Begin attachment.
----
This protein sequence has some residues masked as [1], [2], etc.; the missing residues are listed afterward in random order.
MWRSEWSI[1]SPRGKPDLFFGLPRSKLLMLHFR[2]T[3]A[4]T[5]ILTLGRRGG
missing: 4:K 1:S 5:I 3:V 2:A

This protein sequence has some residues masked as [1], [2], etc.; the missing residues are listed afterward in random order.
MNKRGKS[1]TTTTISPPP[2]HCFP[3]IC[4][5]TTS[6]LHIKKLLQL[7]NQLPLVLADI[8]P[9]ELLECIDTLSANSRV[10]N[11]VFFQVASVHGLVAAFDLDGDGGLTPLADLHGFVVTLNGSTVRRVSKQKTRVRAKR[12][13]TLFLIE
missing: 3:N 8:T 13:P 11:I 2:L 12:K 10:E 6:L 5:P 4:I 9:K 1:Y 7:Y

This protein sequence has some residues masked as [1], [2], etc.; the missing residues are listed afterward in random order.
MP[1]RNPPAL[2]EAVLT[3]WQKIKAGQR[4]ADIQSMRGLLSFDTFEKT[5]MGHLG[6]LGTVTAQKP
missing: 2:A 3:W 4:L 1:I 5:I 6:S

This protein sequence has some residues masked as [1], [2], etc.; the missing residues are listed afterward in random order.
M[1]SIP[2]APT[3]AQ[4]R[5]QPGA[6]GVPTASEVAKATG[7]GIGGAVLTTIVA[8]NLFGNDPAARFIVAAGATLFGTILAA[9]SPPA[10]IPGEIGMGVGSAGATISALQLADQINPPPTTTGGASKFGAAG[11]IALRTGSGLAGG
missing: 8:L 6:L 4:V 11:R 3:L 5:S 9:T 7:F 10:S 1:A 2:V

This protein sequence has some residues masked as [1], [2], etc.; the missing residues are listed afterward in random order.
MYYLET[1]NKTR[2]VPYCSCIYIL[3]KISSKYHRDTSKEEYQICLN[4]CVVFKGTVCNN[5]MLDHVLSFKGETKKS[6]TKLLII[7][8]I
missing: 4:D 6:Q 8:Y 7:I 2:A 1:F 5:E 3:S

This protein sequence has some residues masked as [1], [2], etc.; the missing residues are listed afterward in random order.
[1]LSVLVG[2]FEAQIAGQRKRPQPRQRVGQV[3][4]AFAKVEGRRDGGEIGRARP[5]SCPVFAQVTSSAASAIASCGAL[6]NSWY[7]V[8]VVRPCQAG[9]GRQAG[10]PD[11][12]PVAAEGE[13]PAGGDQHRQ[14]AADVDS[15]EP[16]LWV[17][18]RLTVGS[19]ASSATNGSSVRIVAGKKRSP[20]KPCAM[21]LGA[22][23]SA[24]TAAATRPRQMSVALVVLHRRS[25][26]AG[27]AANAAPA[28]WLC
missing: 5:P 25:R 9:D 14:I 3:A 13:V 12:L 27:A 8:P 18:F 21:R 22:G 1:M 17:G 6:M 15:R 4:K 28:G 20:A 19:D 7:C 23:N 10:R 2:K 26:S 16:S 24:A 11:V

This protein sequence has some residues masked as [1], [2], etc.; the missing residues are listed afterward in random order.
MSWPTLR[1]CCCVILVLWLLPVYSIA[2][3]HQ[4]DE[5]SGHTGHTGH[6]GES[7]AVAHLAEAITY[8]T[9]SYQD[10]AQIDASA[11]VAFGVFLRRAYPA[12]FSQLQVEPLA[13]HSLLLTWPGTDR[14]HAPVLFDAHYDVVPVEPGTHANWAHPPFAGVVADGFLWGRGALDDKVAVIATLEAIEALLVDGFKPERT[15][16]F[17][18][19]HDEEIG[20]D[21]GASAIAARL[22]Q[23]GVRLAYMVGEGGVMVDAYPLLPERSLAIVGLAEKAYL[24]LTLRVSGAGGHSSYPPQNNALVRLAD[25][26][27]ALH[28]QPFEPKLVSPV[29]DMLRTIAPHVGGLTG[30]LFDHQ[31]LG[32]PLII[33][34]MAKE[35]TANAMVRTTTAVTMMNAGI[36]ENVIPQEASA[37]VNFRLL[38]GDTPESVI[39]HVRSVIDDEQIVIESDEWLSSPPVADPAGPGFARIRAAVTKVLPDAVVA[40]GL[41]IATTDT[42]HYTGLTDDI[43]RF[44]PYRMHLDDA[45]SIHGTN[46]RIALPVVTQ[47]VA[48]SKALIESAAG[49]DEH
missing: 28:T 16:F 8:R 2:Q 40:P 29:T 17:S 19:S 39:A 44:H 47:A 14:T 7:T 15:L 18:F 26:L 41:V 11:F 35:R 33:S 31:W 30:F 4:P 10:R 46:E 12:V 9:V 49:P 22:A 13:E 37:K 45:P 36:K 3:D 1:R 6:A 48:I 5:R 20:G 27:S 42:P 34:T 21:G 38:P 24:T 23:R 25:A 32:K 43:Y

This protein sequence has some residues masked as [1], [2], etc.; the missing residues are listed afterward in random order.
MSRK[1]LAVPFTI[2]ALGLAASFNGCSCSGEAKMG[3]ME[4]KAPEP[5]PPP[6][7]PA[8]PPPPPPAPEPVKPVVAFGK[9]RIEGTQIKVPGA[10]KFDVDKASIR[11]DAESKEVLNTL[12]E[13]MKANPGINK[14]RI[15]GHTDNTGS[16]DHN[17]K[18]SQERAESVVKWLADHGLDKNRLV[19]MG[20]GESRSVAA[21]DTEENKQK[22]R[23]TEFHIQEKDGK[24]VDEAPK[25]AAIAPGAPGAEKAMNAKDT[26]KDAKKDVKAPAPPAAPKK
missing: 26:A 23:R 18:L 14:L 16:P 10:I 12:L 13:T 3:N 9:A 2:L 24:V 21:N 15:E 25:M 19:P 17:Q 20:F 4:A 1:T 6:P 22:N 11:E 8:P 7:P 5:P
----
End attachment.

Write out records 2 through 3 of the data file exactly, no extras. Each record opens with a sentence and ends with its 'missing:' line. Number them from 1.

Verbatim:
This protein sequence has some residues masked as [1], [2], etc.; the missing residues are listed afterward in random order.
MNKRGKS[1]TTTTISPPP[2]HCFP[3]IC[4][5]TTS[6]LHIKKLLQL[7]NQLPLVLADI[8]P[9]ELLECIDTLSANSRV[10]N[11]VFFQVASVHGLVAAFDLDGDGGLTPLADLHGFVVTLNGSTVRRVSKQKTRVRAKR[12][13]TLFLIE
missing: 3:N 8:T 13:P 11:I 2:L 12:K 10:E 6:L 5:P 4:I 9:K 1:Y 7:Y

This protein sequence has some residues masked as [1], [2], etc.; the missing residues are listed afterward in random order.
MP[1]RNPPAL[2]EAVLT[3]WQKIKAGQR[4]ADIQSMRGLLSFDTFEKT[5]MGHLG[6]LGTVTAQKP
missing: 2:A 3:W 4:L 1:I 5:I 6:S